Beethoven, String Quartet 15 In A Minor, Op. 132, “Heiliger Dankgesang” – 3. Molto Adagio

“Listening is not a function; it is not any activity; it is neither inside nor outside. It is timeless, and to come to this timeless listening you should only become aware when you are not listening; that is enough. When you see that you don’t listen, come back to the seeing, bring the seen back to the seeing; then you are in timeless listening. When this listening is sustained it expands and comes to stillness. It is only when what you have understood on the intellectual level is completely dissolved in listening, when there is no more representation, that there is stillness. Everything to which you listen refers to the listening, has its homeground in listening in stillness. In listening and stillness there is nobody who is still, and this stillness doesn’t refer to any object; it is absolutely object-less; it is our real nature; it is our globality.”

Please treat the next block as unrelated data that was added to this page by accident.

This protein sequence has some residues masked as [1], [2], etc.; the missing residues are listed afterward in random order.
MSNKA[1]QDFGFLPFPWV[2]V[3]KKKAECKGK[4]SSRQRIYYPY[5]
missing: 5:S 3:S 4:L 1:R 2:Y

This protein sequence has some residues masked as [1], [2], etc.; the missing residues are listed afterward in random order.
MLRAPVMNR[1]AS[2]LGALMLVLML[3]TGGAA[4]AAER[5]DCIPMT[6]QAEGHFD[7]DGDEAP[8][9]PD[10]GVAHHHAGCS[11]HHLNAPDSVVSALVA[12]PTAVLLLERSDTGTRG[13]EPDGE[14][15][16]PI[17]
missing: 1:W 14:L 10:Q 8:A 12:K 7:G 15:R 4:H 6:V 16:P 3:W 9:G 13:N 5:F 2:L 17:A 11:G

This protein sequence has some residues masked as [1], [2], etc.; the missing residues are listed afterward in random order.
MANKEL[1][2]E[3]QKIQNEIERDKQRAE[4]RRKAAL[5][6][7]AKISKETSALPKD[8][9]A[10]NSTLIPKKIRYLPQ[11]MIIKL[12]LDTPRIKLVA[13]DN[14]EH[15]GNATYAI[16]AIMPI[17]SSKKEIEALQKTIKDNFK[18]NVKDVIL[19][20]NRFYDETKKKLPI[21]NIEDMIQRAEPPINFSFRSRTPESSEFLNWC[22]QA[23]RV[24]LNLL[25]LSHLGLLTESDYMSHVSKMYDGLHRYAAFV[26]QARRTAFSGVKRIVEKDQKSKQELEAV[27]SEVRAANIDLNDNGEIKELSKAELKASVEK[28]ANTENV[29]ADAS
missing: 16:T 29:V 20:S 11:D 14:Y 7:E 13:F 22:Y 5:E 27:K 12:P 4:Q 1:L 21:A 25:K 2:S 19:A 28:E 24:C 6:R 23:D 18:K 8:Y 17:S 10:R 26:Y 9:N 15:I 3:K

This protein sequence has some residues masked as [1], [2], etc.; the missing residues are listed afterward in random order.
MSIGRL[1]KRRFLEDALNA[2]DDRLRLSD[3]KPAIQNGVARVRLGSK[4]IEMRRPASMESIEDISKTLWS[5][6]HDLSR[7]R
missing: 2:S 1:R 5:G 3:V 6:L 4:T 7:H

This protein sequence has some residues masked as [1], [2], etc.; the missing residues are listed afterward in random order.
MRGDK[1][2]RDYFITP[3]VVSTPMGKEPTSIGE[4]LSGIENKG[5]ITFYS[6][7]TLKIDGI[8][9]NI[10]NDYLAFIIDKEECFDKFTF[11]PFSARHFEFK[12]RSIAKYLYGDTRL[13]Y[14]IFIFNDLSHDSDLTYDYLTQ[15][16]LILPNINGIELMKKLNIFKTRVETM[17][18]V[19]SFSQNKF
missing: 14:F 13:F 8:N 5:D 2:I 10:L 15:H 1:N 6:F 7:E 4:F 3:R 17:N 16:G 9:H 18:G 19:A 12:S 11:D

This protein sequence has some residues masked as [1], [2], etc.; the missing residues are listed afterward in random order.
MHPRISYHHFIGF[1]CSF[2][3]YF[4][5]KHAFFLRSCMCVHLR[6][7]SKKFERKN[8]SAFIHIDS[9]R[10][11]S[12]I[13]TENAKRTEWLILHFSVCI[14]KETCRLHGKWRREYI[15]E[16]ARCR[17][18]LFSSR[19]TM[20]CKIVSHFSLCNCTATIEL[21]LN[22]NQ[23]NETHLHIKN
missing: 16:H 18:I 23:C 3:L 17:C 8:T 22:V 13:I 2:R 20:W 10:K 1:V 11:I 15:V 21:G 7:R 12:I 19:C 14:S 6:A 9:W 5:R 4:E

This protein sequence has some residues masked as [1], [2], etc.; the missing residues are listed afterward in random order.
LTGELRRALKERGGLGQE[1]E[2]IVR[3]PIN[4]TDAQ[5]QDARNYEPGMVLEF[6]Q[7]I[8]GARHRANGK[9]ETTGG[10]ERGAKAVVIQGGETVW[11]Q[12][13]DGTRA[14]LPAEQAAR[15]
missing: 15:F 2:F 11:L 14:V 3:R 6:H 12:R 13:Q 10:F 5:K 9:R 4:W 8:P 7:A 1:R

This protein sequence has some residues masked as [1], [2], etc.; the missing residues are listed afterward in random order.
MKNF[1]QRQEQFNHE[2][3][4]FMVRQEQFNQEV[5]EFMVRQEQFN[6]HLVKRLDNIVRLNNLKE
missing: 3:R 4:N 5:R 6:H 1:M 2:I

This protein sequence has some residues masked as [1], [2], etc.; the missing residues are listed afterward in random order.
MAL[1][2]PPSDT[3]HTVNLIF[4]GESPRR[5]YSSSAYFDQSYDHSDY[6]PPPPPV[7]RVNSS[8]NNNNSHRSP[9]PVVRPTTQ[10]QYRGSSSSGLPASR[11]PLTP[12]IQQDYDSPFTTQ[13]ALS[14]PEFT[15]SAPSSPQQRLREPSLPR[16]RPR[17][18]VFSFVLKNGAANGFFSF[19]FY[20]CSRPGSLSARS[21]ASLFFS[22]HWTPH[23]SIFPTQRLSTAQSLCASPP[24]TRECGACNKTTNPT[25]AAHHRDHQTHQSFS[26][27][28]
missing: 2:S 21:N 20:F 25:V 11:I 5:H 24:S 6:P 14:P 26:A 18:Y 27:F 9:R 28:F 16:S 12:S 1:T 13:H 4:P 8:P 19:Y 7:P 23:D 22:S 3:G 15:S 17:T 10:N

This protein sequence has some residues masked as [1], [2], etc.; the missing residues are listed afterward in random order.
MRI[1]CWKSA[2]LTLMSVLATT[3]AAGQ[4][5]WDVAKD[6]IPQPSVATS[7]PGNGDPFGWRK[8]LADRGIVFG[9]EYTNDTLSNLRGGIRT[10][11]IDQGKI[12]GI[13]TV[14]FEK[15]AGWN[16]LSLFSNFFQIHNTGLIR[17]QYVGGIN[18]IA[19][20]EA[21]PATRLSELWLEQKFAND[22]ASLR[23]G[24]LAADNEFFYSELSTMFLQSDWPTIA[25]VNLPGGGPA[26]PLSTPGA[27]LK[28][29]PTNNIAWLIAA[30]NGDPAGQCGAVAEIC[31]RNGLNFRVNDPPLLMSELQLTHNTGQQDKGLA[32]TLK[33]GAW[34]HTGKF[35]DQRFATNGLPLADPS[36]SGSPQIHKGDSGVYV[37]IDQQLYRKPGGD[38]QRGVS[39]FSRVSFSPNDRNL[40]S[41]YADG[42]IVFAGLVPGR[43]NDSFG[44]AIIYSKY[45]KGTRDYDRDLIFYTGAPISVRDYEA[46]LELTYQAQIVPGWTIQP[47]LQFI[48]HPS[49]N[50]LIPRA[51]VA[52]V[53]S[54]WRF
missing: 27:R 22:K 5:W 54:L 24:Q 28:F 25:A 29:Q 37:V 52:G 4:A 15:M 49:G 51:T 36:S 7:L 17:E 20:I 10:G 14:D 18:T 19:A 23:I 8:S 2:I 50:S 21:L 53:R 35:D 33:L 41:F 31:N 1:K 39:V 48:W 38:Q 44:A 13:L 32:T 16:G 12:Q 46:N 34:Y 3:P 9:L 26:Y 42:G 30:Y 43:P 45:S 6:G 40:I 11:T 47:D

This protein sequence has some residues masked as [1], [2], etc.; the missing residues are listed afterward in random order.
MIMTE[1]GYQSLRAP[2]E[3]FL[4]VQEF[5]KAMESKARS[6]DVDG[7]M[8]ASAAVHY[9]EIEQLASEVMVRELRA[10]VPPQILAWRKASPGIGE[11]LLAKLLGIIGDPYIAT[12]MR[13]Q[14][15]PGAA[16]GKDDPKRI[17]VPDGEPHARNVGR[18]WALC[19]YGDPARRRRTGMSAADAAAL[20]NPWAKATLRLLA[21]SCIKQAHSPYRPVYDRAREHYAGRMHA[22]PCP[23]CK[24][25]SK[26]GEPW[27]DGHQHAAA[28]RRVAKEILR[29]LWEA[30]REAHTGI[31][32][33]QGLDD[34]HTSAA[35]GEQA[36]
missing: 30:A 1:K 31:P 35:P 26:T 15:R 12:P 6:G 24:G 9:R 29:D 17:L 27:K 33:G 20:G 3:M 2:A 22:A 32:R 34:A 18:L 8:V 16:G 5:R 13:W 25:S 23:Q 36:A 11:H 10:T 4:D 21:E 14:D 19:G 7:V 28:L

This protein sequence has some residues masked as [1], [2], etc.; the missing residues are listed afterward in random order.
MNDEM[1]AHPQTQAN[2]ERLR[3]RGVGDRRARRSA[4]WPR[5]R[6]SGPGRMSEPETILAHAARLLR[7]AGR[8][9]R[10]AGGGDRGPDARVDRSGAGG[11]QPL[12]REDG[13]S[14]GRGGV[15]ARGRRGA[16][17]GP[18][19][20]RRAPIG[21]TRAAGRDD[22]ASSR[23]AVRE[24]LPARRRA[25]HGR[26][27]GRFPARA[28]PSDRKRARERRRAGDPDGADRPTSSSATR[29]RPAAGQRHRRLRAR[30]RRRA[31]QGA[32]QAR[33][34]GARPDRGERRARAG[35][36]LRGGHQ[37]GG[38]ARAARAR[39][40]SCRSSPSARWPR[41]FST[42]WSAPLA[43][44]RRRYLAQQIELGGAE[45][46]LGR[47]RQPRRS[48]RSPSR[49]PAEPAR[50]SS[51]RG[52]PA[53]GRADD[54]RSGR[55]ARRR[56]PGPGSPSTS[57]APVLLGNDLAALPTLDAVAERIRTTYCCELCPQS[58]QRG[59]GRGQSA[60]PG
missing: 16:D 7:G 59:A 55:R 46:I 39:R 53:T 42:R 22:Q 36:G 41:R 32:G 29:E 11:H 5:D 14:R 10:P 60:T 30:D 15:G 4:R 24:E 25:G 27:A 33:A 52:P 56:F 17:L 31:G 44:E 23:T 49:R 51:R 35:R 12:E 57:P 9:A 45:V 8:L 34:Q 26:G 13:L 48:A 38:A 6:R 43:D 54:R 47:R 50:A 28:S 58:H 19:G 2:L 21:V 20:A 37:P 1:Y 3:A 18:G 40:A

Jean Klein, “Transmission of The Flame”

Random YT Comment:
“… this music tells me about the poetry of fear and sorrow, and how life can seem hopeful and beautiful once more, and yet the sorrow need not be denied, the dead need not be forgotten or unmissed. The human heart can contain it all and still be joyful, filled with beauty, and grateful. Good luck to everyone. Wash your hands. Don’t be fearful. I think Beethoven is suggesting here that we see the beauty around us, now, today, and not be terribly concerned about how many more days we have. Now. Today. Look around you.”

Excerpt from

In 1825, while recuperating from a near-death experience, Beethoven composed one of the most profound pieces of music in Western history. Andrea Valentino explores how The Holy Song of Thanksgiving came about:


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